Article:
by Peter Jackson

We gave him the benefit of the doubt when he declared at the 2016 Republican National Convention last July, “As your president, I will do everything in my power to protect LGBT citizens.”

Four months later, we had reason to be hopeful when he borrowed a rainbow flag emblazoned with the words “LGBT for Trump” from a supporter and held it high at a rally in Greeley, Colorado, declaring he would be a friend to the LGBT community – the best ever!

But as we’ve come to expect from Trump, there are often “alternative” facts.

Today, any hope there might be advancement of equality and LGBT rights under his  presidency has evaporated and turned instead to fear. The reality – which LGBT Americans must digest with a collective, sobering and urgent understanding – is that the Trump administration is pandering to the base that supported him and our expectation must be that things are going to get a lot, lot worse.

The ultimate wish of the christian evangelical Trump base is to contain an estimated 14-16 million LGBTQ Americans and marginalize their existence. They want “religious freedom”  legislation in order to discriminate legally.

Summarily, they want to be able to sing to Jesus on Sunday but deny medical care to the sick children of LGBT couples, or customer service to LGBTs and other minorities at restaurants and businesses, on Monday.

Trump’s supporters “are threatened by what they don’t understand, and what they don’t understand is almost everything,” believes David J. Rothkopf, a scholar, journalist and visiting professor of International Relations and Political Science at Columbia University.

“From evolution to data about our economy to the science of vaccines to the threats we face in the world, they reject vast subjects rooted in fact in order to have reality conform to their worldviews. To many of them,” Rothkopf concludes, “knowledge is not a useful tool but a cunning barrier elites have created to keep power from the average man and woman.”

The professor’s bang-on analysis is difficult to dispute.

Trump supporters especially don’t understand and specifically reject any legislation that benefits LGBTs – and the Supreme Court’s marriage equality ruling two years ago this month still sticks like a craw in their throats.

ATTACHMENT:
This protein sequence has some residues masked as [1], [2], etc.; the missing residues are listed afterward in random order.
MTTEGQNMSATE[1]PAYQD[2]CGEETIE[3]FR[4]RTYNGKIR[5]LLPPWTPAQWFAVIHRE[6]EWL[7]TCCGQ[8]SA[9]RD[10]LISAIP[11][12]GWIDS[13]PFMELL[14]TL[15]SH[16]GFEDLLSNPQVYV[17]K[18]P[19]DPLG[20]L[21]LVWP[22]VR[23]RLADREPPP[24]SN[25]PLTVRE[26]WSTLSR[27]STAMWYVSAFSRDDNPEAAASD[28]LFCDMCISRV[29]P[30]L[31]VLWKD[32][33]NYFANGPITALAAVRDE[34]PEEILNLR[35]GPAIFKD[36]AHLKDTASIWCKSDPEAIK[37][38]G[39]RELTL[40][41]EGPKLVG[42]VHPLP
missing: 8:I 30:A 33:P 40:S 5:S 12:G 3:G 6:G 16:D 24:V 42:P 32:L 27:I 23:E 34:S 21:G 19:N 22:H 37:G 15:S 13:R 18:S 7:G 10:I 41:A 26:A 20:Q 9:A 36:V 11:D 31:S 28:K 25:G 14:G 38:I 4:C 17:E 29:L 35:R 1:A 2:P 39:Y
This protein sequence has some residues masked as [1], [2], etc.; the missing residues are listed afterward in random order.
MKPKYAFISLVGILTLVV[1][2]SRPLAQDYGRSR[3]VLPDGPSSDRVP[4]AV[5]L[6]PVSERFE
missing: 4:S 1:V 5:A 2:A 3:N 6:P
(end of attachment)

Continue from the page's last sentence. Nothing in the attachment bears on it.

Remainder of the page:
In Washington, D.C., the response to the Trump base has been seen in a series of actions intended to torpedo all the advances in equality made under the Obama administration.

Nationally, the climate of intolerance and hate has been demonstrated by a surge in hate crimes and violence against LGBTs, punctuated by a record number of murders of transgender women.

In just a few months, the Trump administration has reversed the federal protections for transgender students, subjecting innocent young lives to shame over their gender identities rather than embracing their individuality. Gone, too, are the protections against discrimination for federal employees which President Obama enacted in 2014. The removal of questions from the national census aimed at better understanding the size and importance of the LGBT community only served to further dismiss and marginalize gay Americans.

Millions of dollars have been slashed in budgets for HIV research and if proposed health care insurance legislation becomes law, designating HIV a pre-existing condition, tens of millions of HIV-positive gay men would be among those left without health insurance and unable to afford their medications. The ramifications are simply frightening.

Expect to see another attempt soon at “religious freedom” legislation to formally relegate LGBT Americans to second-class citizens and undermine marriage equality.

A great deal depends on the message sent on June 11 at the Equality March in Washington, D.C, and at similar events across the nation – including a rally in downtown Fort Lauderdale – and around the world when LGBTs join hands with other minorities in denouncing these demonstrations of bigotry, intolerance and ignorance.

It is hard to believe that while much has changed in the 48 years this June since the Stonewall Inn riot and birth of the gay rights and Pride celebrations, much remains the same.

One thing is clear: we still have a fight on our hands as equality, once within our grasp, rapidly becomes a fleeting ideal.

Peter Jackson is the vice president and general manager of Fort-Lauderdale, Fla.-based Hotspots Media Group.